‘Logan’ Review | Lone Wolv and Cub: Claws of Vengeance
With every decision there are repercussions, both good and bad, and while the decision to make large, interconnected franchises out of our most popular superheroes is satisfying from the perspective of serialization it has also robbed those films of any sense of finality. We cheer because the Avengers or the X-Men or the Suicide Squad have won the battle, but there are eight more movies on the horizon, so we know that they’ll never win the war.
Kudos, then, to everybody who gave the okay to Logan, a film that could easily be the end of the X-Men franchise if that’s what 20th Century Fox wanted (even though apparently it’s not). The film takes place in the year 2029, where mutants are almost extinct, and even the seemingly immortal Wolverine – played by a grizzled and craggy Hugh Jackman – appears to be dying. It’s the end of the road for these characters, and that gives every little thing they do more dramatic weight than everything that happened in X-Men: Apocalypse.
Logan is a film of little things. Whatever grandeur the franchise used to have has been washed away, and now even the legendary Wolverine has taken a job as a limousine driver. He argues with Caliban (Stephen Merchant) over the cost of prescription drugs, which they need to keep nonagenarian Charles Xavier’s (Sir Patrick Stewart) deteriorating mind from having psychic seizures that incapacitate everyone around him. Logan hasn’t given up on life because it’s been hard on him, even though it most certainly has. He’s not waiting for something new to live for. He’s just old. He doesn’t dream of redemption, he dreams of retiring with his oldest and only friend on a boat.
That sense of uncomfortable reality is pervasive throughout Logan, even after the plot kicks in and he finds himself protecting one last mutant child, Laura (Dafne Keen), from a gang of privatized cyborg bounty hunters. He still has to give the old man his meds. The car sometimes won’t start. The action sequences are a cross between Hell or High Water and Baby Cart, efficiently savage and full of severed limbs, and aside from one man fighting many, they’re about as grounded as this genre gets. No enormous set pieces here. Just vicious brawls.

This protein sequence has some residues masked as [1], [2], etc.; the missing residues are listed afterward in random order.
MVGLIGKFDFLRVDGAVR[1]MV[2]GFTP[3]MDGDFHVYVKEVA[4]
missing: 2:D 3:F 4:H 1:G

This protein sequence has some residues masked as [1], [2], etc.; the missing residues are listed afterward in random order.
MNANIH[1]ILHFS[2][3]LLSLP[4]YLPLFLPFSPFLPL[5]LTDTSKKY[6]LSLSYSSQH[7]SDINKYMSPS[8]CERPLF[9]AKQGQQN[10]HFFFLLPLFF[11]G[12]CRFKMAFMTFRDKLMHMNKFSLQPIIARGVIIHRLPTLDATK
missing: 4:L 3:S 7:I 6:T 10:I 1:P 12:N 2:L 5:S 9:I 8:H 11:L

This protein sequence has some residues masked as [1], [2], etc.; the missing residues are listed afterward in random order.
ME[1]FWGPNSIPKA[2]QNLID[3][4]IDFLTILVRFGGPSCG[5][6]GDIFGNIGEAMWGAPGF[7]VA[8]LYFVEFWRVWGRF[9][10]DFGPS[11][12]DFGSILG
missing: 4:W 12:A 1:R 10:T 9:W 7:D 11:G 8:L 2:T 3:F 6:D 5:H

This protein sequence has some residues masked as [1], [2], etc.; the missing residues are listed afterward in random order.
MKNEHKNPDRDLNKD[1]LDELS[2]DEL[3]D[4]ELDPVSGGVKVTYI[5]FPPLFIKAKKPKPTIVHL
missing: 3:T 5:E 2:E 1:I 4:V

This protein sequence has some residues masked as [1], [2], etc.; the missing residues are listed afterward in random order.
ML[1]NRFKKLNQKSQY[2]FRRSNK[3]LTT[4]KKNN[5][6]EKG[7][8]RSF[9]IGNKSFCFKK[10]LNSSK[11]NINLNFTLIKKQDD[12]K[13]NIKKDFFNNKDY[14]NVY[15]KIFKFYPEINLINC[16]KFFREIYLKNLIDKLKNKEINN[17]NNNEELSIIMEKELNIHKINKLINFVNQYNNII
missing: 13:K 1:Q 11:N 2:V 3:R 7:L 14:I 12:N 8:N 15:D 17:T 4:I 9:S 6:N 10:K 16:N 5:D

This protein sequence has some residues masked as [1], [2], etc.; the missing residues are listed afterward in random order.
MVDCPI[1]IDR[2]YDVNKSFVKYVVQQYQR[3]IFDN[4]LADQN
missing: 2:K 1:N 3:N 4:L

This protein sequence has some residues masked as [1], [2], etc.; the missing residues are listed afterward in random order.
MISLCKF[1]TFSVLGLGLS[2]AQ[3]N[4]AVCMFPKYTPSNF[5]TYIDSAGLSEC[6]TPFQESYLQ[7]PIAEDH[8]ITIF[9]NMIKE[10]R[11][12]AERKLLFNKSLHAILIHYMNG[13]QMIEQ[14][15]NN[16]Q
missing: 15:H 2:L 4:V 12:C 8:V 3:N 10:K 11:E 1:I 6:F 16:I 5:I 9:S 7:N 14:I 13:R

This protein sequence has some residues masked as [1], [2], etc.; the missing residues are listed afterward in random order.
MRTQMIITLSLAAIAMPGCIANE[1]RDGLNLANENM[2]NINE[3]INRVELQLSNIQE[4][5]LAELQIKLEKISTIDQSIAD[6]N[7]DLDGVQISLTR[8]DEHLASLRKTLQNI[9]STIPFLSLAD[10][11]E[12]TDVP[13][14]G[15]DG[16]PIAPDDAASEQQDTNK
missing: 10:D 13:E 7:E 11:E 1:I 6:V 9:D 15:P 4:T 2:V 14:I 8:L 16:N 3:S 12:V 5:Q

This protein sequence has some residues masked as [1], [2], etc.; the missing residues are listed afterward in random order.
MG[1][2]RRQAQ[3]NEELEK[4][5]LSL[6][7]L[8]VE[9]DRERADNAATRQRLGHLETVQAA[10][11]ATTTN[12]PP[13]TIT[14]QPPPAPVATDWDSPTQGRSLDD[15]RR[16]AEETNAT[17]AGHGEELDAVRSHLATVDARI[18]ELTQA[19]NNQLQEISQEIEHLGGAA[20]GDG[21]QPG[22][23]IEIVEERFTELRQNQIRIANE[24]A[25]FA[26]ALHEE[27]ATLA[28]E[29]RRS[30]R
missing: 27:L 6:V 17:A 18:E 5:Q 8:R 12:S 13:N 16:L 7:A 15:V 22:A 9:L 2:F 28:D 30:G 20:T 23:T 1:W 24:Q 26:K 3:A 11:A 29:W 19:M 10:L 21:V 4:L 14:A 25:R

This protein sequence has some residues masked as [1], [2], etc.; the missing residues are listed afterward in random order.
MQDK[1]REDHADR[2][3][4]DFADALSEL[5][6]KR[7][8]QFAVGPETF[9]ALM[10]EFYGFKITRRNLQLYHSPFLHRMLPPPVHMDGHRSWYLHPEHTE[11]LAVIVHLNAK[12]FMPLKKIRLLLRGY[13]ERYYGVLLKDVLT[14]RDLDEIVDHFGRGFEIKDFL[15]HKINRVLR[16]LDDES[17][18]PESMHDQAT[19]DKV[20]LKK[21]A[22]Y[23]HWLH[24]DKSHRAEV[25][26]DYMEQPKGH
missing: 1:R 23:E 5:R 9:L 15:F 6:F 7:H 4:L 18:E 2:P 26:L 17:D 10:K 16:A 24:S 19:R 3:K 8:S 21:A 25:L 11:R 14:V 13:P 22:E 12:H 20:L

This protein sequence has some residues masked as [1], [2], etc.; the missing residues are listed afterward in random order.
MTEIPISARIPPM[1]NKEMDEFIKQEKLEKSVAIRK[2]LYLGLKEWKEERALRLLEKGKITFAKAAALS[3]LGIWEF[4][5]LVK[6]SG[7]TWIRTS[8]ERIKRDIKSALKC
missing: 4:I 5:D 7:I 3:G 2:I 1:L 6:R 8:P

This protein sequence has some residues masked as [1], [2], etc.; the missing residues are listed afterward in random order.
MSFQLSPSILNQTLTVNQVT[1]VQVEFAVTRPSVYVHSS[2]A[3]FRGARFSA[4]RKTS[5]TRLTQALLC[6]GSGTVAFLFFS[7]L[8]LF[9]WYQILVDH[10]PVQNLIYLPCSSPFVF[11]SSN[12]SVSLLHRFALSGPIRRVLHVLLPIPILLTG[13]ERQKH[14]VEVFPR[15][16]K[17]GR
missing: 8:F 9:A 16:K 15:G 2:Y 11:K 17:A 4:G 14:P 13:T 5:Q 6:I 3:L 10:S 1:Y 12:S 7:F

James Mangold previously directed The Wolverine, an enjoyable film that pit Logan against the Yakuza, which combined the elements of crime movies and over the top superhero yarns with sloppy results. He’s found the right balance here. Logan is a contemporary western first and a superhero movie second or third, focusing so much on the severe drama that you sometimes forget that the bad guys have robot hands or that one of the heroes can kill people with his mind.
And because Logan is allowed to end – and if it wants to, REALLY end – all bets are off. Anything actually can happen because the filmmakers aren’t saving anything for ride home. The helicopter is Bingo fuel and we’re still moving forward, because there’s nothing to go back to. They’ll get Laura where she needs to go if it kills them, and since Logan really does feel like the last Wolverine story, and because it’s not afraid to be violent and depressing, we believe it very well could.
I’d hesitate to call Logan the best superhero movie ever, since it represents only a small fraction of what the genre can do, but there’s an argument to be made and I wouldn’t go out of my way to fight it. The film reflects the bellicose and world-weary psychology of the warriors whose battles inspire us, long after their prime, and it forces us to think about just how human our heroes are. It looks like a small production but really, it feels like the biggest X-Men movie. It has more to say than any other installment. It leads to meaningful conclusions. It is brutal and bold and it shouldn’t be missed.
11 Action Movie Sequels That Overshadowed The Original:
Top Photo: 20th Century Fox
William Bibbiani (everyone calls him ‘Bibbs’) is Crave’s film content editor and critic. You can hear him every week on The B-Movies Podcast and Canceled Too Soon, and watch him on the weekly YouTube series What the Flick. Follow his rantings on Twitter at @WilliamBibbiani.